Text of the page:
Stock indices are scaling new peaks on the leg-up given by abundant liquidity. It would now be hard for retail investors not to get carried away by this seasonal upswing. After all, there is easy money to be made when the bulls are skipping and charging ahead.
But a reality check would show one that all is not that well in the stock market. Despite the indices’ record-breaking run, many investors would have rather found a hole in their portfolio than a bulge.
The story would be the same for those who invest in equities through mutual funds. Equity diversified funds haven’t done well this year despite the so-called flare up in the market post- correction.
The reason is simple. As you may already know, the indices are being pushed up by a handful of stocks. A broad-based rally in stocks is still sometime away. This has hurt most indivdual portfolios and mutual fund schemes barring those holding the select set of stocks.
In such a situation, the best course for an investor is to bet on stock indices which are going up in the current rally. That will esnure that your wealth moves up in tandem with the rise in indices.
Investment on the indices are made through exchange traded funds (ETFs). An ETF is linked to an index, say Sensex or Nifty, and it blindly follows the composition of that index. The ETF is traded like a stock on the exchanges and its value changes constantly with the index’s up or down moves. Becasue of this many consider ETFs to be lazy, passive funds compared to actively managed funds which give superior returns. At least that’s the concept.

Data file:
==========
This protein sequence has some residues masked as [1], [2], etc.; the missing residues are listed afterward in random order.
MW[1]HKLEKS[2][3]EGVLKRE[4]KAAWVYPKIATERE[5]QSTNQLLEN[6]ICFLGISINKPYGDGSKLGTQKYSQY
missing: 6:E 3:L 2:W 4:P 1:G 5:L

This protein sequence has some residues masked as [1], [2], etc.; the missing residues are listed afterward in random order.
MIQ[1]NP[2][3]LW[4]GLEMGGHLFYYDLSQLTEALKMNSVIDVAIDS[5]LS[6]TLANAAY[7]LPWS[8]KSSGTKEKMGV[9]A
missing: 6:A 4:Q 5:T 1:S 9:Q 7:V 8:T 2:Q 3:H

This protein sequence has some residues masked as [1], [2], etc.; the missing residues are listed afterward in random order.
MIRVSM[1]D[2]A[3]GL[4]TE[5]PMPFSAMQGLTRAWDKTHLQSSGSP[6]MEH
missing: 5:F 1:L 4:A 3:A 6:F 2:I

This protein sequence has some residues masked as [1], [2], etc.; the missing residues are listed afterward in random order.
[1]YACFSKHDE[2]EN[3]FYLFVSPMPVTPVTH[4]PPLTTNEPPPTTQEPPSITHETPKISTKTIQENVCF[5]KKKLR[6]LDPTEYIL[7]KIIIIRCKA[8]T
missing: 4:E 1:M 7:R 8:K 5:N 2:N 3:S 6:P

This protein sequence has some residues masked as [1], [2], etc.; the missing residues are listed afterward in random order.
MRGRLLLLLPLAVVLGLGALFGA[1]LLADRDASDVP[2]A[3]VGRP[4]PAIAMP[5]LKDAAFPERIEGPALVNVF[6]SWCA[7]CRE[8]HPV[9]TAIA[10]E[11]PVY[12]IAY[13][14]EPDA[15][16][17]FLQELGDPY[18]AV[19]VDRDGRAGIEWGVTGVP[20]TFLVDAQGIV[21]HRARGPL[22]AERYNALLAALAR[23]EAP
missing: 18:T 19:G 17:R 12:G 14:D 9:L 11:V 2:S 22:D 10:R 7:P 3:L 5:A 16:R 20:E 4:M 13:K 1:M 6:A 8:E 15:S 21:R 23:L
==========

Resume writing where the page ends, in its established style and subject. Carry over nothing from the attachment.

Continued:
But in the last one month, many investors would find that their ETFs have done well but their actively managed funds haven’t kept pace. This has happened not because the fund managers are inexperienced. But the skewed composition of the indices, in which a few stocks dictate the overall index movement, has beaten even the best of fund managers. That is the reality.
Let’s look at the composition of Nifty 50, a benchmark index. On this index, financial services has a weightage of 37.09 per cent, energy has 15.01 per cent weight, information technology has 13.27 per cent and automobile has 8.47 per cent weight. Together they command 73.84 per cent weight.
If the rupee weakens, stocks of PSU banks will come under pressure, as that would hit their corporate borrowers’ ability to service debt and also prod the central bank to raise interest rates to stem ‘imported inflation.’. However, then two IT stocks, Infosys and TCS, which benefits from rupee depreciation, will help the Nifty absorb the shock of the fall in bank stocks.
In the financial services space, HDFC twins—HDFC and HDFC Bank—have a weightage of 17.18 per cent. Their business models are so framed that they hardly have much negative correlation with a falling rupee. They are retail focussed banks with the best operational efficiencies and forex exposure. So when the PSU banks come under pressure, financial services companies like HDFC and HDFC Bank are happily going about with their business and their stocks reflect that.
Similar is the case with oil stocks. If the oil prices rise that will have a broad-based negative impact on the economy, and hence on bank stocks as well, but it will benefit oil producers with high weightage on the Nifty, like Reliance Industries.
But when oil prices come down and the rupee consequently strengthens, automobile stocks and bank stocks will move up and cushion the fall in IT stocks.